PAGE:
On January 24, 2012, Wife filed an Order to Show Cause (Seq. #002) seeking the immediate suspension of Husband's visitation. Wife alleged that after reviewing her 2011 year end United Federation of Teachers ("UFT") prescription drug health insurance statement she discovered, for the first time, that during the period of January 2011 to December 2011 Husband had been prescribed staggering amounts of prescription medication, including Oxycodone, Opana, Oxycontin, and Xanax. These pills were being prescribed by two physicians, Dr. Christian Nahas and Dr. Mario Manna and were filled by Husband at a number of different pharmacies at a total cost to the UFT of $59, 403.30. This used up a significant portion of the lifetime benefit for Wife and the subject child. Wife alleged that Husband was misusing or abusing the prescription drugs or unlawfully selling some or all of them for profit. No interim relief was granted and the matter was calendared for the following day for Husband's appearance.
After a review of the UFT statement, and after hearing from the parties, this Court temporarily suspended Husband's visitation by Short Form Order dated January 25, 2012. The Court also directed the Administration for Children's Services to conduct an investigation regarding the allegations raised in Wife's motion. On January 30, 2011 Husband was granted visitation with the subject child, once a week, to be supervised by Ms. Eileen Montrose, LSCW. On June 20, 2012 the Court continued Husband's supervised visitation but changed the supervisor to Husband's sister Ms. I. G.-D. on consent of all parties. The June 20th Order contained a prohibition against Husband driving with the child as a passenger. On April 24, 2012 Wife's motion to suspend visitation was scheduled for a hearing as was Husband's motion (Seq. #003) to hold Wife in contempt for not complying with the parties stipulated visitation schedule.
The hearing commenced on April 26, 2012. Wife was represented by Carolyn Halk Esq., Husband was represented by Mark Bernstein Esq., and the subject child was represented by Rita Kaufman Esq., from the Children's Law Center. On consent, the hearing was expanded into a trial to cover all of the issues present in the divorce action. This trial continued on May 16, 2012, June 6, 2012, June 20, 2012, July 10, 2012, July 30, 2012, August 30, 2012, October 15, 2012, November 19, 2012, December 5, 2010 and November 19, 2012.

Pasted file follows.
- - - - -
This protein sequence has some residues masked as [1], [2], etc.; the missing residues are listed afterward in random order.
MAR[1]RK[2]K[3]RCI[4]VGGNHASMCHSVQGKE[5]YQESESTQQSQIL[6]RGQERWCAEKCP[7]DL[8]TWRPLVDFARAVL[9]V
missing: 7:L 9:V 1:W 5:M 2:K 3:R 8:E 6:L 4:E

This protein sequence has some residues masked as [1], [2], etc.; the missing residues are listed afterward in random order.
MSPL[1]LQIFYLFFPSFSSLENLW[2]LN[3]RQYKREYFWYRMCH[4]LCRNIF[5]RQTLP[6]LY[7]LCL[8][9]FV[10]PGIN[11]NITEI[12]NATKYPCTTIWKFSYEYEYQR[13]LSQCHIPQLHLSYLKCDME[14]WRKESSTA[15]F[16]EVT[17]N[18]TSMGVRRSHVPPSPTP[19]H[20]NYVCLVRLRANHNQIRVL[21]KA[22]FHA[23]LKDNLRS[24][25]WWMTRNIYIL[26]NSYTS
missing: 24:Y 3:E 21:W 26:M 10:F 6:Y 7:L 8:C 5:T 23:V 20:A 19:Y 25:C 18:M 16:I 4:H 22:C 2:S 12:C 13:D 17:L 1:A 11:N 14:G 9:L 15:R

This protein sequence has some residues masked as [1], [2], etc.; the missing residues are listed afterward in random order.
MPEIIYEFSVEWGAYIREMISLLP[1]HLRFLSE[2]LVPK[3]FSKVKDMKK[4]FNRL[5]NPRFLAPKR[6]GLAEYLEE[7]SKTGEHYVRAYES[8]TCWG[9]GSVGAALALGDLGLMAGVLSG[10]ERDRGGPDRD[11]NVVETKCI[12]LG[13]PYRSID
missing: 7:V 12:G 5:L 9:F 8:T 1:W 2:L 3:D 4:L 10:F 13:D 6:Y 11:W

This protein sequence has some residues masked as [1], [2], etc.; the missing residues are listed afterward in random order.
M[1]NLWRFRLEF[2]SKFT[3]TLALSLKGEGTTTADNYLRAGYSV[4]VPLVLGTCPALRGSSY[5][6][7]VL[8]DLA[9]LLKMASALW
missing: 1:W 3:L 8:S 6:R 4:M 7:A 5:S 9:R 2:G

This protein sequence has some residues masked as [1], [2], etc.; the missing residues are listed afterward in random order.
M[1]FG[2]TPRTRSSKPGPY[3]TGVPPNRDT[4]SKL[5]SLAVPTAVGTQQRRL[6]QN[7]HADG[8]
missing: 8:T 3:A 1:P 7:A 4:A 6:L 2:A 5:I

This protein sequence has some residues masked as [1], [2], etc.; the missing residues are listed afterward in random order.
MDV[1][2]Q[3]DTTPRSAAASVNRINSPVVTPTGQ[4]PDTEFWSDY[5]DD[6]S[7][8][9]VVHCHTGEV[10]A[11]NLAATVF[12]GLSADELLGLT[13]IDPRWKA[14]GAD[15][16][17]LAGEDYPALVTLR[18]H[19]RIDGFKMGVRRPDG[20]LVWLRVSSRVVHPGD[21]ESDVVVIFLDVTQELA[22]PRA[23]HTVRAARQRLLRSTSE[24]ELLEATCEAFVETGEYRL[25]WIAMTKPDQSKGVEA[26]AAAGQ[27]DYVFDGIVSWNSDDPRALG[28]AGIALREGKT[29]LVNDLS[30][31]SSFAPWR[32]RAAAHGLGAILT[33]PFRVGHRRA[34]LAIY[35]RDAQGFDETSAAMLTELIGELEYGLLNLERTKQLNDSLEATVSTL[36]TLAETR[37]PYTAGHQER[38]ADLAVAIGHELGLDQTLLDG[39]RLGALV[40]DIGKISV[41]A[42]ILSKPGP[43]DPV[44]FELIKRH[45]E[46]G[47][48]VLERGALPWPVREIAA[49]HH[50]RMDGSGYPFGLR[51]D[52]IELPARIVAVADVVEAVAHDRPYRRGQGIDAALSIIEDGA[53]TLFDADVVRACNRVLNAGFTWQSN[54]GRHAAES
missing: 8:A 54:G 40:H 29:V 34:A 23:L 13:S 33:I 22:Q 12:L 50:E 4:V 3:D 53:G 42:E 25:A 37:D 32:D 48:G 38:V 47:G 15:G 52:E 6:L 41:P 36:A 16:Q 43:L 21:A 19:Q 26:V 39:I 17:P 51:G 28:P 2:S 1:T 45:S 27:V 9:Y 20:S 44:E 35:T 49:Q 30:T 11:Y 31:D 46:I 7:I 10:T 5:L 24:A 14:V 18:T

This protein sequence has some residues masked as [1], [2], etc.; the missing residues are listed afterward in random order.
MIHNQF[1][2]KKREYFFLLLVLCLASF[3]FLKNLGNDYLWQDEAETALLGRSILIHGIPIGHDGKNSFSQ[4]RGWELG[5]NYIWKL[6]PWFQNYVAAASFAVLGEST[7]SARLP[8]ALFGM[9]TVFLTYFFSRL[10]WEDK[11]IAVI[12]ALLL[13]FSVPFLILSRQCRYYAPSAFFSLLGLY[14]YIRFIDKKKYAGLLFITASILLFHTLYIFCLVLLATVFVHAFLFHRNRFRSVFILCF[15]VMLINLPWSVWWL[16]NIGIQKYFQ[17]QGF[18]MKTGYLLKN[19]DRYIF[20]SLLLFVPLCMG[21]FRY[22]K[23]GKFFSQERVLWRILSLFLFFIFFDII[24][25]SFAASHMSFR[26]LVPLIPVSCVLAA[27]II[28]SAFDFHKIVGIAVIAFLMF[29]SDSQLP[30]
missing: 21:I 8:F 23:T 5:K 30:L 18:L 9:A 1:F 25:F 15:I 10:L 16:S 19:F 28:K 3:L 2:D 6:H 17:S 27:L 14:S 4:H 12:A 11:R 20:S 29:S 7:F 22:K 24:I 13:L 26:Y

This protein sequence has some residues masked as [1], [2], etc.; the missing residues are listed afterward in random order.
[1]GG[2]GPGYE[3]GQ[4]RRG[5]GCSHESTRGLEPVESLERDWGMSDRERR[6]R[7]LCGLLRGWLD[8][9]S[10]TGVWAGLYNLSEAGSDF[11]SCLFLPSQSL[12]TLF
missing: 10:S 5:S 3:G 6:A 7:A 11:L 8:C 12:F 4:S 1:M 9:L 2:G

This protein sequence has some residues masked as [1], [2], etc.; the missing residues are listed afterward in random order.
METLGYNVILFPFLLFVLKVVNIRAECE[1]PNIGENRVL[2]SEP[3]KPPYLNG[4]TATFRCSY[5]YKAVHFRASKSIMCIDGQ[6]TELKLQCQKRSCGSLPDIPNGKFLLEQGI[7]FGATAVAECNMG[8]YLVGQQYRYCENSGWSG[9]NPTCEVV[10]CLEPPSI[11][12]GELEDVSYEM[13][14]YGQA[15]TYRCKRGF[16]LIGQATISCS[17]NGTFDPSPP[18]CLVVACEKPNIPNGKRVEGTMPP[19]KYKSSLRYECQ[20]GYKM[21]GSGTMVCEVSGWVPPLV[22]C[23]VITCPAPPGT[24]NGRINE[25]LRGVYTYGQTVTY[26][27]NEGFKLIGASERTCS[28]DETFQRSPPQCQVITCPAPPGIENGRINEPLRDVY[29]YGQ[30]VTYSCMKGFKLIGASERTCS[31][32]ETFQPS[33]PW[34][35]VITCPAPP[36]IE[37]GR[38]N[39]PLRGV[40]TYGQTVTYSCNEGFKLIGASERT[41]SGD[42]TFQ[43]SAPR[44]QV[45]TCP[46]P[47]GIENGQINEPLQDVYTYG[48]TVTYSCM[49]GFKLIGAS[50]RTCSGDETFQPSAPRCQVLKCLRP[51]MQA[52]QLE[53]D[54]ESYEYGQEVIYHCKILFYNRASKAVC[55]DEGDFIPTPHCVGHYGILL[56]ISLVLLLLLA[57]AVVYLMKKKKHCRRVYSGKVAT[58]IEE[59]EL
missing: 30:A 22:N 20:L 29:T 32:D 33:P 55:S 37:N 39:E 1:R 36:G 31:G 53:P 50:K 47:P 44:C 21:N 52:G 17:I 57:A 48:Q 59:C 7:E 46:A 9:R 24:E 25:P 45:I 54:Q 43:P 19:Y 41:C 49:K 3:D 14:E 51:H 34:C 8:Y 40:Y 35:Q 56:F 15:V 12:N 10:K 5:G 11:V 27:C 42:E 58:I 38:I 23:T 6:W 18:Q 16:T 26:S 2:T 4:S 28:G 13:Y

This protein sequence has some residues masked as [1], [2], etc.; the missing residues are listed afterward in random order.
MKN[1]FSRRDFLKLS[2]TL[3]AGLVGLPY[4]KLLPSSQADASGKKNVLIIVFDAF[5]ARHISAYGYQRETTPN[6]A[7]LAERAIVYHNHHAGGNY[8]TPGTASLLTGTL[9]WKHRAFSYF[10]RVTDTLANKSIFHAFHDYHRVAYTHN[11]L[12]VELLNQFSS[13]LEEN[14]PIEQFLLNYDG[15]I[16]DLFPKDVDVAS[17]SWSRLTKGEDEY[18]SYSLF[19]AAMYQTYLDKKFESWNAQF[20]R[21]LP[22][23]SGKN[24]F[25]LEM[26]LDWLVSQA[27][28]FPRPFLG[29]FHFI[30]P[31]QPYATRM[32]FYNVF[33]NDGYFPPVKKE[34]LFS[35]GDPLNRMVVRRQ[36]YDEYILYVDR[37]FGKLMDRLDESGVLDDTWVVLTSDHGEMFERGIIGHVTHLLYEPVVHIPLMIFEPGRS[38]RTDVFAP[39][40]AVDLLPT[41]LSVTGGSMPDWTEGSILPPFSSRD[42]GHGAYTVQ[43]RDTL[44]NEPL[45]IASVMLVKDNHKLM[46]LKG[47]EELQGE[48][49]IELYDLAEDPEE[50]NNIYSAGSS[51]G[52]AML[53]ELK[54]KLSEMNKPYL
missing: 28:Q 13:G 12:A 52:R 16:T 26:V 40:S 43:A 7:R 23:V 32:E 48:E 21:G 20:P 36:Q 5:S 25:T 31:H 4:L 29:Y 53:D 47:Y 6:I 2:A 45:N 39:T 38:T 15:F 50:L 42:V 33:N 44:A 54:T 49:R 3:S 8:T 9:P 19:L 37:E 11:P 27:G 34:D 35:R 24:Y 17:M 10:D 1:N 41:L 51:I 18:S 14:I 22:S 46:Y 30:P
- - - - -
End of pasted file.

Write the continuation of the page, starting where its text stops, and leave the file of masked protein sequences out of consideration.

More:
At trial, Wife testified on her own behalf and introduced several documents into evidence (Plaintiff's 1-15). Wife also called Dr. Christian Nahas D.O., one of Husband's doctors, and Dr. Jane Stillman, an expert in pain management, as her witnesses. Husband testified on his own behalf and called his supervisor Hansen Wong, his co-worker Ranford Gayle and Dr. Peter Zenetos, another doctor, as witnesses.
The trial concluded on November 19, 2012. However, on February 15, 2013 Husband made a post trial application to reopen the record to testify that he stopped taking prescription drugs. Husband's application was supported by the Attorney for the Child and opposed by Wife. On April 8, 2013, Husband's application was granted by this Court in a written decision. In accordance with the Court's decision, the trial was reopened and additional testimony was taken from Husband on April 8, 2013. Husband's testimony was limited to events that occurred after the conclusion of trial. Husband testified on direct and cross that since the conclusion of trial on November 19, 2012 he attempted to wean himself off the use of prescription drugs, but was unable to do so due to intense pain. Husband further testified that in an attempt to lessen his dependency on prescription drugs, he ceased using Oxycodone, Oxycontin and Xanax and instead switched to a single pain medication, Nucynta. Husband currently takes Nucynta, 75 mg between two and four pills a day under the care of a new physician, Dr. Leonid Reyfman. The Court takes judicial notice that Nucynta, an opiate generically known as Tapentadol, is a Schedule II controlled substance. See 21 USC '812